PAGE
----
Posts Tagged ‘status’
In the grand scheme of things, this news seems a bit insignificant in light of other current events However, it is significant in the world of Social Media. As mainstream audiences embrace new media, every subtle nuance introduced from here on out reverberates across the social landscapes that define, shape, and dictate its evolution and its pace of adoption.
Today, Twitter changed its “update” button to a verb that will only gain in prominence, “Tweet.”
Contrary to popular belief, Twitter wasn’t the only story of 2009. Facebook skyrocketed to over 350 millions users in 2009 and continued its rise to global pervasiveness becoming one of the top visited sites on the Web.
As aspiring digital anthropologists and sociologists, we thoroughly enjoy and appreciate the trending topics readily available for review and analysis on Twitter. On Twitter, trends are defined and shaped by the shared interests published in the form of status updates that suddenly congregate and rally.
Shot at the F8 conference in San Francisco
Recently, we discussed the evolution of Twitter and also FriendFeed as they mature into fully interactive conversation ecosystems.
In social media, you’ll most often hear references to the proverbial “conversation” that fuels the dynamic, two-way Web and earns those individuals and brands that invest in it wisely, increased social capital and authority.
Facebook issued a significant announcement that may solidify its platform as the primary dashboard for sharing, responding, and listening to those who comprise your social graph, regardless of network.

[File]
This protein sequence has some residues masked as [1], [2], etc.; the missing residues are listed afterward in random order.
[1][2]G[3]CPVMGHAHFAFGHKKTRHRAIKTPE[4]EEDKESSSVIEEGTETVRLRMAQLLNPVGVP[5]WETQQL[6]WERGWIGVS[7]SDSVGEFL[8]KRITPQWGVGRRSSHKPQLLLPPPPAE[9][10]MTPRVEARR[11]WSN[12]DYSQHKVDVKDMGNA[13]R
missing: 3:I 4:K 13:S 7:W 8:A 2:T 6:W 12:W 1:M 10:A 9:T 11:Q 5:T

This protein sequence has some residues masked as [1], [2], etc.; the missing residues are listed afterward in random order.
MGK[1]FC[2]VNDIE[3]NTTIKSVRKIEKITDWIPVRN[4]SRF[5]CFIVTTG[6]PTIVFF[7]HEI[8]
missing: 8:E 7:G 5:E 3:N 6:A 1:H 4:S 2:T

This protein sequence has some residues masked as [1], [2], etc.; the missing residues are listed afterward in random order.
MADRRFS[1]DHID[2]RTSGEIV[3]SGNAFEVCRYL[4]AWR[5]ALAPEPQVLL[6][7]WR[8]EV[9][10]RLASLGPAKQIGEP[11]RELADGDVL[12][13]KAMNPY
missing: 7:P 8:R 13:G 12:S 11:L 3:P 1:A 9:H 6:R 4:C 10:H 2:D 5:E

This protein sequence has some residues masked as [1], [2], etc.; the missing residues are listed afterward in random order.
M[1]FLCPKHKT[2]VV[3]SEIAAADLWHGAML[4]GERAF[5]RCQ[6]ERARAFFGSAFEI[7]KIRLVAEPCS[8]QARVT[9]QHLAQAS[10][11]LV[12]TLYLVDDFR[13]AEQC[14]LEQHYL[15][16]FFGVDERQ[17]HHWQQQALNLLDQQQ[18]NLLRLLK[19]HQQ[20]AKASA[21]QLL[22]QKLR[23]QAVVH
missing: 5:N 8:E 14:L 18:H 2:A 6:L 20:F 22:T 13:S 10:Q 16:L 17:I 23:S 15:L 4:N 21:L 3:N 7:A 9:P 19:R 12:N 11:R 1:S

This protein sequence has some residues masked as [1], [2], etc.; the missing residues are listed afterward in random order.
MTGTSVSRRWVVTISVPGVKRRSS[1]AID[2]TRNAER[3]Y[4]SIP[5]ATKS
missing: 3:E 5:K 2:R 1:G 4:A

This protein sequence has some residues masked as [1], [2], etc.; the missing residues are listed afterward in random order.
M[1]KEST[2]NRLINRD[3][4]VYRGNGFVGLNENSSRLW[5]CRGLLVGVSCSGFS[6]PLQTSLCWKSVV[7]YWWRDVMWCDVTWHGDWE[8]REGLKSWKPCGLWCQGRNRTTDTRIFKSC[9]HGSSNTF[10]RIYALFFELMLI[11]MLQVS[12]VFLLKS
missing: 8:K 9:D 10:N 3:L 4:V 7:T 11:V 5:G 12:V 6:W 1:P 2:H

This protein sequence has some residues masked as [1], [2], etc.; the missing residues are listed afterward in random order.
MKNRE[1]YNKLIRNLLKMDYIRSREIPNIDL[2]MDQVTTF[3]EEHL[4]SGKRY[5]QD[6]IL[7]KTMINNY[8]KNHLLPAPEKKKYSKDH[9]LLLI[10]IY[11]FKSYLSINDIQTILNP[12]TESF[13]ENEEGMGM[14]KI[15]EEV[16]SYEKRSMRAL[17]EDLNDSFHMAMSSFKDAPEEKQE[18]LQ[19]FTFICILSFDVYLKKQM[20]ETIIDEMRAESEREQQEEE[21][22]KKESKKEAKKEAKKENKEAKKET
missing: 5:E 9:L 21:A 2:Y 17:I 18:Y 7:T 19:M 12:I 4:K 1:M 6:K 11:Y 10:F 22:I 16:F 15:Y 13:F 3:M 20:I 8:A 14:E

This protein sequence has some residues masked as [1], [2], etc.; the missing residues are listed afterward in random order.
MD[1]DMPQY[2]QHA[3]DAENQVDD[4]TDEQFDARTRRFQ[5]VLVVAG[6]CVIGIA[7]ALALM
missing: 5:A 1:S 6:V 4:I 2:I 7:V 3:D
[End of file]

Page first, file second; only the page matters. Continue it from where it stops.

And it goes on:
Brian Solis is principal at Altimeter Group, a research firm focused on disruptive technology. A digital analyst, sociologist, and futurist, Solis has studied and influenced the effects of emerging technology on business, marketing, and culture. Solis is also globally recognized as one of the most prominent thought leaders and published authors in new media. His new book, What's the Future of Business (WTF), explores the landscape of connected consumerism and how business and customer relationships unfold and flourish in four distinct moments of truth. His previous book, The End of Business as Usual, explores the emergence of Generation-C, a new generation of customers and employees and how businesses must adapt to reach them. Prior to End of Business, Solis released Engage, which is regarded as the industry reference guide for businesses to market, sell and service in the social web.